Limited data exist on recent demographic and microbiological changes in infective endocarditis (IE) and the impact of these changes on patient survival. Therefore, Cabell et al sought to identify changes in demographic and microbiological characteristics in patients with endocarditis and to determine relationships between changing characteristics and survival. Data were collected from all patients with definite or possible IE at Duke University Medical Center from 1993 to 1999. Among the 329 study patients, rates of hemodialysis dependence, immune suppression, and Staphylococcus aureus infection increased during the study period, while rates of infection due to viridans group streptococci decreased. Patients with S aureus IE had a higher 1-year mortality rate (43.9% vs 32.5%) that persisted after adjustment for other illness severity characteristics. In this study, Cabell et al found that the demographic and microbiological characteristics of IE at their institution have changed over the past decade in ways that suggest a link between medical practice and IE characteristics. S aureus has emerged as a dominant cause of IE and is an independent predictor of mortality. These findings identify clinical settings that may warrant closer surveillance and more aggressive measures in the identification and prevention of endocarditis.
Changing characteristics from 1993 to 1999 of 329 patients with infective endocarditis.
Nine randomized controlled trials with 10 treatment arms and 504 patients were included. Seven treatment arms included patients with major depression. Two continuous outcomes (change in back pain severity and ability to perform activities of daily living) were measured. Patients treated with antidepressants were more likely to improve pain severity than those treated with placebo (standardized mean difference, 0.41; 95% confidence interval, 0.22-0.61) but not in activities of daily living (standardized mean difference, 0.24; 95% confidence interval, 0.21-0.69). Patients treated with antidepressants experienced greater adverse effects (22% vs 15%, P = .01). Antidepressants are more effective than placebo in reducing pain severity but not functional status in patients with chronic back pain.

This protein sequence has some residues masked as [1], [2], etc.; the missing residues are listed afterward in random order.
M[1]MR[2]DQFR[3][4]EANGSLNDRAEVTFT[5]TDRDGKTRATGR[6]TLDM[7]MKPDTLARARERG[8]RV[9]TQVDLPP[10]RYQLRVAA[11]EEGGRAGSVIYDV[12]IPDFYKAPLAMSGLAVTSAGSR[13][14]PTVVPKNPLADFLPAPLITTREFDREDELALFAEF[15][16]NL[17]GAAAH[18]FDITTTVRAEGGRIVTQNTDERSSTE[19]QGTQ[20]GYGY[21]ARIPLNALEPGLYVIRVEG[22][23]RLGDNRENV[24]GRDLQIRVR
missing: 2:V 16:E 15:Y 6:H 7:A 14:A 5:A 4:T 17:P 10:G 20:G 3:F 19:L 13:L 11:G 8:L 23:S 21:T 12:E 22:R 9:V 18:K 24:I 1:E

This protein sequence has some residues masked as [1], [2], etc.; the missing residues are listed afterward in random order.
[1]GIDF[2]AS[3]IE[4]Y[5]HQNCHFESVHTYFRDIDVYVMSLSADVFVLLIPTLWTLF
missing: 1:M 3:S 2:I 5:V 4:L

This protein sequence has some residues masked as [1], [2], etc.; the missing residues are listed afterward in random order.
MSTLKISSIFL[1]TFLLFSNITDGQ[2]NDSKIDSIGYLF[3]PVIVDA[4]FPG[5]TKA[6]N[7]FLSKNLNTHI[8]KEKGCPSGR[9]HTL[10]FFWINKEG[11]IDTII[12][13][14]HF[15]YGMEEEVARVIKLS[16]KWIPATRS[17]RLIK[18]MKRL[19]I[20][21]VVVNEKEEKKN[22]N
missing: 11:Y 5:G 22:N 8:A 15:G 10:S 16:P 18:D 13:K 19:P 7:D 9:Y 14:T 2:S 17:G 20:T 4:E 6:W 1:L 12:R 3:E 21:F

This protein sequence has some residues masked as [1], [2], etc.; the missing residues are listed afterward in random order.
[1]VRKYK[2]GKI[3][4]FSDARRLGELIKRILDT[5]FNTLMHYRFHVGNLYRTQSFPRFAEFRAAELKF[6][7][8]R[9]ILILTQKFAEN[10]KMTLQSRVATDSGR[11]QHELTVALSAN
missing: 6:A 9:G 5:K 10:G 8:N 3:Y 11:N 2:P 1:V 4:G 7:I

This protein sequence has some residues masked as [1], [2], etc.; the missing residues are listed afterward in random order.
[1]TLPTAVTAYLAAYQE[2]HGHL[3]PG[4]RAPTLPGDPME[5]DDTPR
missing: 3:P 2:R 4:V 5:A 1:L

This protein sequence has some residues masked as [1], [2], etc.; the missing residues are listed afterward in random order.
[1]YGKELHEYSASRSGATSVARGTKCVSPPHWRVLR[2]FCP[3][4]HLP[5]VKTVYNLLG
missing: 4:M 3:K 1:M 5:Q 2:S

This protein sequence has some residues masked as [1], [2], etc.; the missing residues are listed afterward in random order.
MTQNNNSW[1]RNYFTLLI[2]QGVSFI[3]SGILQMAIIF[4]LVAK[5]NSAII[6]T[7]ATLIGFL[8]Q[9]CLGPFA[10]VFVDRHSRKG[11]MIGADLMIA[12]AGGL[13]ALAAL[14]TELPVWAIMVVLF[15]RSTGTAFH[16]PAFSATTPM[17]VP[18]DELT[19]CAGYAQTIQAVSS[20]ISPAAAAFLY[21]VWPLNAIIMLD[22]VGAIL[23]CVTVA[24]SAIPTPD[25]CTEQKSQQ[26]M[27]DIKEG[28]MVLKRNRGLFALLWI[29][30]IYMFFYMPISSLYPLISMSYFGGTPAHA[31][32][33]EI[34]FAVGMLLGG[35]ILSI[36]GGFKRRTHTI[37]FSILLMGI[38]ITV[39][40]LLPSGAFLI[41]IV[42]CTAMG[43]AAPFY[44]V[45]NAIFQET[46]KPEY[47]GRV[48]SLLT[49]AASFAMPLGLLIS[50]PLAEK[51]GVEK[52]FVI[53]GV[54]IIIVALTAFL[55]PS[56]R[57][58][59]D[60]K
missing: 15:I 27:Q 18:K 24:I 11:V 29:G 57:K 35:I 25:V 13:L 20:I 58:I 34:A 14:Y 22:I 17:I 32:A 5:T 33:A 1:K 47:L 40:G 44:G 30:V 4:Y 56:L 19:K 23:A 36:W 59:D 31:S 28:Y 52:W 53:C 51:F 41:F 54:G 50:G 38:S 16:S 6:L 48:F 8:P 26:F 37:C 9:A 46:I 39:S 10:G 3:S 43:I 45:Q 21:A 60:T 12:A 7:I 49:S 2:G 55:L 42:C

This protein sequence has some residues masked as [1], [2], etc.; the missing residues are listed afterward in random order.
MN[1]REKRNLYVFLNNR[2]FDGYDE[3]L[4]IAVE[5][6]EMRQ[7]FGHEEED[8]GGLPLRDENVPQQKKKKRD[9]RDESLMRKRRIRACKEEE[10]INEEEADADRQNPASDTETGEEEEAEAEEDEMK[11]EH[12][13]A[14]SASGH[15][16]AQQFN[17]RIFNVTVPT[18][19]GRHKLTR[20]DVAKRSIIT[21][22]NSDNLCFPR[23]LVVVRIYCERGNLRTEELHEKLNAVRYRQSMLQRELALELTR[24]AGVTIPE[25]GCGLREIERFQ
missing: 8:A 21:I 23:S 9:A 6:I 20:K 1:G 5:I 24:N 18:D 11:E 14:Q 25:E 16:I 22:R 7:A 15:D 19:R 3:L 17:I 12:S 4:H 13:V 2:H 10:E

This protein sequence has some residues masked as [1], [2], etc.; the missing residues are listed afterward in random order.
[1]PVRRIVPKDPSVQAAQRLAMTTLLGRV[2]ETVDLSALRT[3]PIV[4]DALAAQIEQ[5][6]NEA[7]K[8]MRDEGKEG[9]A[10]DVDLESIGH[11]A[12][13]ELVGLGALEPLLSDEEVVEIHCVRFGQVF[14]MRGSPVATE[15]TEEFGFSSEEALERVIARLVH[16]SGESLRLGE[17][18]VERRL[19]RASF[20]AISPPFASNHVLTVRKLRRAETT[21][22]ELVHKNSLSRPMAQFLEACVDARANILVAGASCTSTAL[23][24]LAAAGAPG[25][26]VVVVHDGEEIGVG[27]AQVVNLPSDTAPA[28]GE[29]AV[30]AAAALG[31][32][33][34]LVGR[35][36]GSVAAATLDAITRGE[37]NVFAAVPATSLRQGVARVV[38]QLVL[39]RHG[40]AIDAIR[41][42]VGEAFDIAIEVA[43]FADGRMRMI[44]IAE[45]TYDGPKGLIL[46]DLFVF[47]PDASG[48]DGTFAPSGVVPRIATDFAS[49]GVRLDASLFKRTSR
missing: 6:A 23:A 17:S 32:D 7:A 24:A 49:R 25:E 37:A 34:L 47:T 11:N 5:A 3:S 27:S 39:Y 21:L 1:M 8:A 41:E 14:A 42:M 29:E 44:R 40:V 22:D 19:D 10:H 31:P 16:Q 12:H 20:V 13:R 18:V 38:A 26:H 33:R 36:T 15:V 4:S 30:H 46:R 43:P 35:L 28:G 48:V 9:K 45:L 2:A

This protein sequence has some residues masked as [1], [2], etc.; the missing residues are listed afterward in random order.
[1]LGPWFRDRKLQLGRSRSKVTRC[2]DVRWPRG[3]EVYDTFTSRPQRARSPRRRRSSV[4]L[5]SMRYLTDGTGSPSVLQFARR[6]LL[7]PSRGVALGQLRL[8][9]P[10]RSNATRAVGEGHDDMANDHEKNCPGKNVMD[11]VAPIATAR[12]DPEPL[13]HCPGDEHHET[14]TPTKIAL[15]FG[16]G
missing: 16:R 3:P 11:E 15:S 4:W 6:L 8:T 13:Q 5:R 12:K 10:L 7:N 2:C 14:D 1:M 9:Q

There are no data to support the routine use of supplemental oxygen in patients who have an ischemic stroke. More recently, supplemental oxygen has been suggested to be potentially detrimental. The authors of this study evaluated the extent of oxygen use in ischemic stroke and whether patients receiving oxygen had indications for its use. Using a literature-based list of criteria for supplemental oxygen use, only 45.6% of inpatient days that patients were receiving oxygen were justified in an ischemic stroke population. The findings from this study demonstrate that oxygen therapy is commonly given to ischemic stroke patients without clear indication and that opportunities exist for substantial resource conservation.
Trimethoprim-sulfamethoxazole has consistently been the recommended drug of choice for uncomplicated urinary tract infections (UTIs) in women. Using a national survey of practicing physicians from 1989 through 1998, Huang and Stafford examined trends in the antibiotics prescribed for women (aged 18 to 75 years) diagnosed as having an uncomplicated UTI. The authors found that the proportion of trimethoprim-sulfamethoxazole prescriptions declined from 48% in 1989-1990 to 24% in 1997-1998. Conversely, fluoroquinolone use increased (19% to 29%) as did nitrofurantoin prescribing (14% to 30%). In the analysis of predictors of antibiotic choice, the authors found that among primary care physicians, internists were the most likely to prescribe fluoroquinolones, while obstetricians were the most likely to prescribe nitrofurantoin. Current prescribing trends may increase antimicrobial resistance to multiple agents and incur unnecessary health care costs. Further exploration of the reasons for subspecialty variation in UTI may be a crucial first step to improving antibiotic prescribing practices.
In This Issue of Archives of Internal Medicine. Arch Intern Med. 2002;162(1):17. doi:10.1001/archinte.162.1.17